Impacts of flooding on successional species turnover in restored floodplain wetlands (presentation)

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Restoration is often described in terms of facilitating or accelerating natural succession. Assumed successional patterns, such as increasing species richness and a temporal shift in plant community dominance from annual to perennial species, are borne out across a variety of plant community types including many wetlands. Vegetation change occurs rapidly in the first few years following major disturbance, land abandonment or restoration, but the initially rapid rates of species turnover and colonization by new species predictably decrease over successional time. Decreasing colonization rates can be caused by competition from previously established plants and the increasingly limited availability of microsites for germination, and because as sites age and species richness increases, an increasing proportion of the incoming propagules are from species that have already established at the site. Despite these regular trends, successional trajectories may be erratic in frequently disturbed habitats like floodplains. We investigated the effects of flood exposure and time since restoration on annual rates of plant species colonization and local extinction in 20 restored floodplain wetlands. Vegetation was surveyed in each site for 4 to 8 consecutive years, and a flood exposure index was calculated from continuous hydrologic data for each site and year. Annual rates of species loss were unrelated to time since restoration but increased significantly in years with greater flood exposure. Up to 46% of the plant species were lost from sites in years with major flood disturbances. Years with high flood exposure coincided with increased losses of both annual and perennial plant species and both hydrophytes and non-hydrophytes. Of these groups, non-hydrophytes had local extinction rates that were most strongly accelerated by increasing flood exposure. As expected based on previous successional studies, annual colonization by new species was highest in recently restored wetlands and generally declined with time since restoration. However, colonization rates of annuals and non-hydrophytes also increased the year following major a flood year, contributing to a rapid recovery of species richness after disturbance. Although colonization by new species tends to decrease as sites age, suggesting stabilization, restoration trajectories can be difficult to predict in frequently disturbed ecosystems. Floods temporarily decrease plant species richness by removing many species, especially those species more typical of uplands. Rapid colonization after floods, however, possibly due to the input of propagules via hydrochory and the creation of suitable sites for germination and establishment, maintains resilience in the successional trajectories of restored floodplain wetlands.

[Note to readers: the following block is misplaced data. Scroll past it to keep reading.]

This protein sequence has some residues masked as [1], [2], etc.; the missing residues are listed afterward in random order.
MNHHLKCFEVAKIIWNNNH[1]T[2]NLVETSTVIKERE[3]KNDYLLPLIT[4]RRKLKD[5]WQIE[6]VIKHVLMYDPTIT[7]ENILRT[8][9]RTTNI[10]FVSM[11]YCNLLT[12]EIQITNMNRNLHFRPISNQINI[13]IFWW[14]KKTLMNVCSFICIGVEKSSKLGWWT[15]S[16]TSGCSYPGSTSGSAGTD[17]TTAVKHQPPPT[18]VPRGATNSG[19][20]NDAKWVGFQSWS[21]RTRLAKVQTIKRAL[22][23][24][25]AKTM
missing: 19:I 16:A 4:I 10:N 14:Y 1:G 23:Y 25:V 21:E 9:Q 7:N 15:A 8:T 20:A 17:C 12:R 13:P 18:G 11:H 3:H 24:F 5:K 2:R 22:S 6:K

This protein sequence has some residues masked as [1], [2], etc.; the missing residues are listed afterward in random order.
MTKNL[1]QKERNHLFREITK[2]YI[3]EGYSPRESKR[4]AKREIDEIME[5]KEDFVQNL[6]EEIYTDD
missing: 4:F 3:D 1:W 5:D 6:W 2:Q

Original languageEnglish (US)
Title of host publication9th INTECOL International Wetlands Conference: Wetlands in a Complex World
Subtitle of host publicationConference Abstracts
PublisherInternational Association for Ecology
StatePublished - 2012
Event2012 INTECOL International Wetlands Conference: Wetlands in a Complex World - Orlando, United States
Duration: Jun 3 2012Jun 8 2012
Conference number: 9


Conference2012 INTECOL International Wetlands Conference
Country/TerritoryUnited States


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